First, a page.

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Application of artificial intelligence in the diagnosis of sleep apnea

Bazoukis, George, Bollepalli, Sandeep Chandra, Chung, Cheuk To, Li, Xinmu, Tse, Gary, Bartley, Bethany L., Batool-Anwar, Salma, Quan, Stuart F., Armoundas, Antonis A. (2023) Application of artificial intelligence in the diagnosis of sleep apnea. Journal of Clinical Sleep Medicine, 19 (7). pp. 1337-1363. ISSN 1550-9397. (doi:10.5664/jcsm.10532) (The full text of this publication is not currently available from this repository. You may be able to access a copy if URLs are provided) (KAR id:100401)

The full text of this publication is not currently available from this repository. You may be able to access a copy if URLs are provided. (Contact us about this Publication)
Official URL:
https://doi.org/10.5664/jcsm.10532

Abstract

STUDY OBJECTIVES: Machine learning (ML) models have been employed in the setting of sleep disorders. This review aims to summarize the existing data about the role of ML techniques in the diagnosis, classification, and treatment of sleep related breathing disorders.

METHODS: A systematic search in MedLine, EMBASE, and Cochrane databases through January 2022 was performed.

RESULTS: Our search strategy revealed 132 studies that were included in the systematic review. Existing data show that ML models have been successfully used for diagnostic purposes. Specifically, ML models showed good performance in diagnosing sleep apnea using easily obtained features from the electrocardiogram, pulse oximetry and sound signals. Similarly, ML showed good performance for the classification of sleep apnea into obstructive and central categories, as well as predicting apnea severity. Existing data show promising results for the ML-based guided treatment of sleep apnea. Specifically, the prediction of outcomes following surgical treatment and optimization of continuous positive airway pressure therapy, can be guided by ML models.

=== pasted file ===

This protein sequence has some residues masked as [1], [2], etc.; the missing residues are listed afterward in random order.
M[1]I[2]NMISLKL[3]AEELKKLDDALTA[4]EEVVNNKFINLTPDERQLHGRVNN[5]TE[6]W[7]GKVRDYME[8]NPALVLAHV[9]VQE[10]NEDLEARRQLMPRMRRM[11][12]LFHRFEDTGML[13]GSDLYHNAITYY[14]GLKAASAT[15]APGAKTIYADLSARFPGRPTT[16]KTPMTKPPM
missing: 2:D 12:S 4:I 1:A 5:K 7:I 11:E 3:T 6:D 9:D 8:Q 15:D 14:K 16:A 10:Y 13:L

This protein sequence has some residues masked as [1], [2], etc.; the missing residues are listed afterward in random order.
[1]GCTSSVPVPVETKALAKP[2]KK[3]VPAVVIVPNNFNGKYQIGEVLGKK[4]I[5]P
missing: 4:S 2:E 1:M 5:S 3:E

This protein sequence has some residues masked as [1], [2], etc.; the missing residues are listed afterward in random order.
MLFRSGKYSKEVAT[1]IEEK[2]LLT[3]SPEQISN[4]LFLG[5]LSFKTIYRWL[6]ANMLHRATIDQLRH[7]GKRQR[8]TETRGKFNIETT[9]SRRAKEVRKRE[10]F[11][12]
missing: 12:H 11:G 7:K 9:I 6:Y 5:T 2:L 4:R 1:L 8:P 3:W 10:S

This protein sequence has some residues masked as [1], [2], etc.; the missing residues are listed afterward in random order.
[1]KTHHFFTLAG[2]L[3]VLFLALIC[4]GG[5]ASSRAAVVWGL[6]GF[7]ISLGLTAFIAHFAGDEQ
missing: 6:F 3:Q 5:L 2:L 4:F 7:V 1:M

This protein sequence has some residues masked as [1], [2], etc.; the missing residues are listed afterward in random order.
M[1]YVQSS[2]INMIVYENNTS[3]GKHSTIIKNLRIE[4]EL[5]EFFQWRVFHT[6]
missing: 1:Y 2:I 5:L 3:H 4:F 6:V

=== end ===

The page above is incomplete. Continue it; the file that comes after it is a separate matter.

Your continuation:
CONCLUSIONS: The adoption and implementation of ML in the field of sleep related breathing disorders is promising. Advancements in wearable sensor technology and ML models can help clinicians predict, diagnose and classify sleep apnea more accurately and efficiently.

Item Type: Article
DOI/Identification number: 10.5664/jcsm.10532
Uncontrolled keywords: Neurology (clinical), Neurology, Pulmonary and Respiratory Medicine
Subjects: R Medicine
Divisions: Divisions > Division of Natural Sciences > Kent and Medway Medical School
SWORD Depositor: JISC Publications Router
Depositing User: JISC Publications Router
Date Deposited: 10 Mar 2023 10:07 UTC
Last Modified: 11 Jul 2023 13:48 UTC
Resource URI: https://kar.kent.ac.uk/id/eprint/100401 (The current URI for this page, for reference purposes)

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